English Language Resource Center created under Writing Program
Wellesley College has introduced the English Language Resource Center (ELRC), a center for students who did not learn English as their first language to drop in for extra help. The center, which is offered as a part of the Writing Program, provides one-on-one tutoring focused on problems associated with language usage. In addition to giving writing support, the ELRC assists students with many aspects of oral and written expression including grammar, pronunciation, word choice and reading comprehension.
Students who visit the ELRC meet directly with coordinator Alaina Farabaugh, who previously worked at a Boston non-profit organization helping English learners. Farabaugh now oversees the center and is the sole tutor for the program. She explains that she can help with different assignments such as presentations or essays.
She aims for the one-on-one assistance to be collaborative and seeks to train non-native English speaking students to start noticing common mistakes. She customizes each tutoring session to the student’s particular needs by first familiarizing herself with the requirements for the course, then pointing out parts that need improvement.
“Students bring me a specific assignment that they want me to look over. I sit with them, ask them questions about the assignment and the class, silently read over their introduction, then we go through the work together and look over things that can be improved,” Farabaugh said.
Ann Velenchik, the director of the Writing Program, along with other instructors in the program, established the ELRC after noticing a need for a center where students who have not had a traditional English background can receive extra help. Students who visit the ELRC are typically international or have spent a significant amount of time living abroad.
“The instructors felt like there needed to be somewhere where they could send students to get really intensive English language support, that there wasn’t really a place where they were getting that,” Farabaugh said.
The ELRC is not affiliated with the Pforzheimer Learning and Teaching Center (PLTC), but the two centers do collaborate in some instances. The writing tutors associated with the PLTC are mainly focused on problems with formal writing such as idea generation and structure, but when language obscures the meaning of the work, they may refer students to the ELRC. Writing tutors do not give direct corrections for grammar and language usage which Farabaugh says might be exactly what a non-native English learner needs help with.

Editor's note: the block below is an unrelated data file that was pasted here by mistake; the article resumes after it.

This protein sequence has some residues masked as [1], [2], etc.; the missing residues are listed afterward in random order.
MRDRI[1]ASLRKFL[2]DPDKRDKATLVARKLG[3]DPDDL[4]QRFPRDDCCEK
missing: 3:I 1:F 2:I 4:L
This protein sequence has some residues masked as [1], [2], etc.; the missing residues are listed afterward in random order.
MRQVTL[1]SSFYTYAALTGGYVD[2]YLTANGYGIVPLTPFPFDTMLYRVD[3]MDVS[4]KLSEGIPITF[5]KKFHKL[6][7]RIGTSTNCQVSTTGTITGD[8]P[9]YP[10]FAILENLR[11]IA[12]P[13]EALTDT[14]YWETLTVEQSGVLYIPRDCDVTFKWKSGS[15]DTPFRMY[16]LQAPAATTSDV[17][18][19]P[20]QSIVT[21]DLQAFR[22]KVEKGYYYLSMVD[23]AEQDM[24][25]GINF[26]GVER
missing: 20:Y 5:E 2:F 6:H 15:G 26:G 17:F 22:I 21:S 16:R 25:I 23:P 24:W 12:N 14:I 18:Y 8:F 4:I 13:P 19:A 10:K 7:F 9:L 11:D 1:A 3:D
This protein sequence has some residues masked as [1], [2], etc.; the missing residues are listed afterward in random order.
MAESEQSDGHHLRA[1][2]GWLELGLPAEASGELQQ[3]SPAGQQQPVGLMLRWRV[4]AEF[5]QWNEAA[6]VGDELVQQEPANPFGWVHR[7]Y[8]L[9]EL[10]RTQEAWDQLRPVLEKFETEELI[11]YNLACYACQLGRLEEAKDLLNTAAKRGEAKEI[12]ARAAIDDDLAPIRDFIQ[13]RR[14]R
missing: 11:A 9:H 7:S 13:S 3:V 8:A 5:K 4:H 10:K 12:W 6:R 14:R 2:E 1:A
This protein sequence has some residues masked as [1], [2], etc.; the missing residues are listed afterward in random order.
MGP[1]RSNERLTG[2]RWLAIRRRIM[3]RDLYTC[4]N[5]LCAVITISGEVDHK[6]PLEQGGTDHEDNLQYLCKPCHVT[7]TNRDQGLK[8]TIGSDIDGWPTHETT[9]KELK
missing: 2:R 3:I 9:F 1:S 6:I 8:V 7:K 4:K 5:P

“Sometimes an English learner just needs to know that this is an idiom, that’s just how it’s said in English. There’s not a rule that can be learned, it’s just how it’s done,” Farabaugh said.
Farabaugh has plans to extend the support of the ELRC to more students on campus. She hopes to offer workshops to address general problems with language as well as work with the Slater International Center to reach out more to the community.
Mojia Shen ’18, a student from China, has taken advantage of the ELRC for help on her writing assignments. She finds the Center very beneficial and recommends it to other non-native students.
“It doesn’t only help me with improving my essays, but also teaches me lots of grammar rules and other useful expressions,” Shen said. “I feel the Center is a great support for non-natives.”
Shen finds the ELRC to be a helpful resource and commented that Farabaugh is very accessible and encourages active thinking.
“Alaina herself is very approachable and she encourages me to think first before offering me a better word choice,” Shen said.
Students can walk in to the ELRC, located in Pendleton West 121, on select weeknights, or make an appointment directly with Farabaugh.